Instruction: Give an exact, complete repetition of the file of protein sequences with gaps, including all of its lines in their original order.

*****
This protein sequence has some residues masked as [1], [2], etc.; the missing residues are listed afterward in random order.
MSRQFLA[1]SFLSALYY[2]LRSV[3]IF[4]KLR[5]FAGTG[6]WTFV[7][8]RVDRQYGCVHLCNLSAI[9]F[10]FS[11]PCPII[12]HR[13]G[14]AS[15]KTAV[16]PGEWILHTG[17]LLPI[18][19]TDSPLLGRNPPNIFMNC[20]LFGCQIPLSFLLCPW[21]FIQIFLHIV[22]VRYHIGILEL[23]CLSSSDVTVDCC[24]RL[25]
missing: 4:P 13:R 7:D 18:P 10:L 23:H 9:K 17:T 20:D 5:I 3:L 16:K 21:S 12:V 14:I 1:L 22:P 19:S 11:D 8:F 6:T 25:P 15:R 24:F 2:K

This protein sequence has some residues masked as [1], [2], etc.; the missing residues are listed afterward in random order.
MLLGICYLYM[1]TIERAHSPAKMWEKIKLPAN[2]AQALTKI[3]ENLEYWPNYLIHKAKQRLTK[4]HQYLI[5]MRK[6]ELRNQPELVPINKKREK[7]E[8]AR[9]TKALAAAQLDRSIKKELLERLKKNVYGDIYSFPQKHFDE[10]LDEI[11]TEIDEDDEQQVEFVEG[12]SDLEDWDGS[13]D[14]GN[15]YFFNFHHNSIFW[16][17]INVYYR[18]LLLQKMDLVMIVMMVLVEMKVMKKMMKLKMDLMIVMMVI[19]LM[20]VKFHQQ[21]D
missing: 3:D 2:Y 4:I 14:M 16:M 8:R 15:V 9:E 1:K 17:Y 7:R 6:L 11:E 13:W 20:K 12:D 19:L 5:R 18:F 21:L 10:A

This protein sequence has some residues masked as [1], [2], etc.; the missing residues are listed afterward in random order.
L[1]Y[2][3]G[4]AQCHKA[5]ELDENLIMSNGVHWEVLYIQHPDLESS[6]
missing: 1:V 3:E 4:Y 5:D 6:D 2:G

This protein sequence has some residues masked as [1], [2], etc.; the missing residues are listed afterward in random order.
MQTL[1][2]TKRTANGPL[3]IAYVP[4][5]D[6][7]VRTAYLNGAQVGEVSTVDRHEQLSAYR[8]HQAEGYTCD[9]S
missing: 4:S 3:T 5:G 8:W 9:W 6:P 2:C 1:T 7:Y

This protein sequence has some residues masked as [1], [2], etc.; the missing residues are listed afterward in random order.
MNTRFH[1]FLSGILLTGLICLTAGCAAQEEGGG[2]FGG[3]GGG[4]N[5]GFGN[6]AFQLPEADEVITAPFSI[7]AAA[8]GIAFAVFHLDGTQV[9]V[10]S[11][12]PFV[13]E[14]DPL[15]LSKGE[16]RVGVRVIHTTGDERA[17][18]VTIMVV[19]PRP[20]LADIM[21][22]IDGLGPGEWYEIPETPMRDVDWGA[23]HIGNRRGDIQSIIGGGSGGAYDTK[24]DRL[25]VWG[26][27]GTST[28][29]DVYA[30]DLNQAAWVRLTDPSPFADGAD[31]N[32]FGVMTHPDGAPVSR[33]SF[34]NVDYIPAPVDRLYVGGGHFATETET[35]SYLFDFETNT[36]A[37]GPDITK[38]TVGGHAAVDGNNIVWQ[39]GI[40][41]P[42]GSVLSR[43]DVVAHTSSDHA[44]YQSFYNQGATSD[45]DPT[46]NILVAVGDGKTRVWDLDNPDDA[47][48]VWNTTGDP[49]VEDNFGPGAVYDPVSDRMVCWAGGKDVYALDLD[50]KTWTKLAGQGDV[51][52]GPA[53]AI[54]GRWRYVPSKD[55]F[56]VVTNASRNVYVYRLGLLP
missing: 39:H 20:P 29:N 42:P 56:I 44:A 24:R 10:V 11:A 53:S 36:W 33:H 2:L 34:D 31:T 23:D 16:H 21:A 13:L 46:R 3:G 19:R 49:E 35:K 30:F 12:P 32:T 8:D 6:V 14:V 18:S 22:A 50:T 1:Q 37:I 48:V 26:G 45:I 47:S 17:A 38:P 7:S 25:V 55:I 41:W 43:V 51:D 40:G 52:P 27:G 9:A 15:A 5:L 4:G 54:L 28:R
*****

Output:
This protein sequence has some residues masked as [1], [2], etc.; the missing residues are listed afterward in random order.
MSRQFLA[1]SFLSALYY[2]LRSV[3]IF[4]KLR[5]FAGTG[6]WTFV[7][8]RVDRQYGCVHLCNLSAI[9]F[10]FS[11]PCPII[12]HR[13]G[14]AS[15]KTAV[16]PGEWILHTG[17]LLPI[18][19]TDSPLLGRNPPNIFMNC[20]LFGCQIPLSFLLCPW[21]FIQIFLHIV[22]VRYHIGILEL[23]CLSSSDVTVDCC[24]RL[25]
missing: 4:P 13:R 7:D 18:P 10:L 23:H 9:K 17:T 20:D 5:I 3:L 16:K 21:S 12:V 14:I 1:L 22:P 19:S 11:D 8:F 6:T 25:P 15:R 24:F 2:K

This protein sequence has some residues masked as [1], [2], etc.; the missing residues are listed afterward in random order.
MLLGICYLYM[1]TIERAHSPAKMWEKIKLPAN[2]AQALTKI[3]ENLEYWPNYLIHKAKQRLTK[4]HQYLI[5]MRK[6]ELRNQPELVPINKKREK[7]E[8]AR[9]TKALAAAQLDRSIKKELLERLKKNVYGDIYSFPQKHFDE[10]LDEI[11]TEIDEDDEQQVEFVEG[12]SDLEDWDGS[13]D[14]GN[15]YFFNFHHNSIFW[16][17]INVYYR[18]LLLQKMDLVMIVMMVLVEMKVMKKMMKLKMDLMIVMMVI[19]LM[20]VKFHQQ[21]D
missing: 3:D 2:Y 4:I 14:M 16:M 8:R 15:V 9:E 1:K 17:Y 7:R 6:L 11:E 13:W 20:K 12:D 19:L 5:R 18:F 21:L 10:A

This protein sequence has some residues masked as [1], [2], etc.; the missing residues are listed afterward in random order.
L[1]Y[2][3]G[4]AQCHKA[5]ELDENLIMSNGVHWEVLYIQHPDLESS[6]
missing: 1:V 3:E 4:Y 5:D 6:D 2:G

This protein sequence has some residues masked as [1], [2], etc.; the missing residues are listed afterward in random order.
MQTL[1][2]TKRTANGPL[3]IAYVP[4][5]D[6][7]VRTAYLNGAQVGEVSTVDRHEQLSAYR[8]HQAEGYTCD[9]S
missing: 4:S 3:T 5:G 8:W 9:W 6:P 2:C 1:T 7:Y

This protein sequence has some residues masked as [1], [2], etc.; the missing residues are listed afterward in random order.
MNTRFH[1]FLSGILLTGLICLTAGCAAQEEGGG[2]FGG[3]GGG[4]N[5]GFGN[6]AFQLPEADEVITAPFSI[7]AAA[8]GIAFAVFHLDGTQV[9]V[10]S[11][12]PFV[13]E[14]DPL[15]LSKGE[16]RVGVRVIHTTGDERA[17][18]VTIMVV[19]PRP[20]LADIM[21][22]IDGLGPGEWYEIPETPMRDVDWGA[23]HIGNRRGDIQSIIGGGSGGAYDTK[24]DRL[25]VWG[26][27]GTST[28][29]DVYA[30]DLNQAAWVRLTDPSPFADGAD[31]N[32]FGVMTHPDGAPVSR[33]SF[34]NVDYIPAPVDRLYVGGGHFATETET[35]SYLFDFETNT[36]A[37]GPDITK[38]TVGGHAAVDGNNIVWQ[39]GI[40][41]P[42]GSVLSR[43]DVVAHTSSDHA[44]YQSFYNQGATSD[45]DPT[46]NILVAVGDGKTRVWDLDNPDDA[47][48]VWNTTGDP[49]VEDNFGPGAVYDPVSDRMVCWAGGKDVYALDLD[50]KTWTKLAGQGDV[51][52]GPA[53]AI[54]GRWRYVPSKD[55]F[56]VVTNASRNVYVYRLGLLP
missing: 39:H 20:P 29:N 42:P 56:I 44:A 24:R 10:V 11:A 53:S 36:W 33:H 2:L 34:D 31:T 23:D 16:H 21:A 13:L 46:R 3:G 19:R 49:E 35:K 30:F 12:P 32:T 8:D 6:V 14:V 18:S 22:A 50:T 1:Q 37:I 48:V 26:G 45:I 47:S 17:A 38:P 7:S 25:V 55:I 41:W 43:V 51:D 40:G 52:P 27:G 9:A 15:A 5:L 4:G 54:L 28:R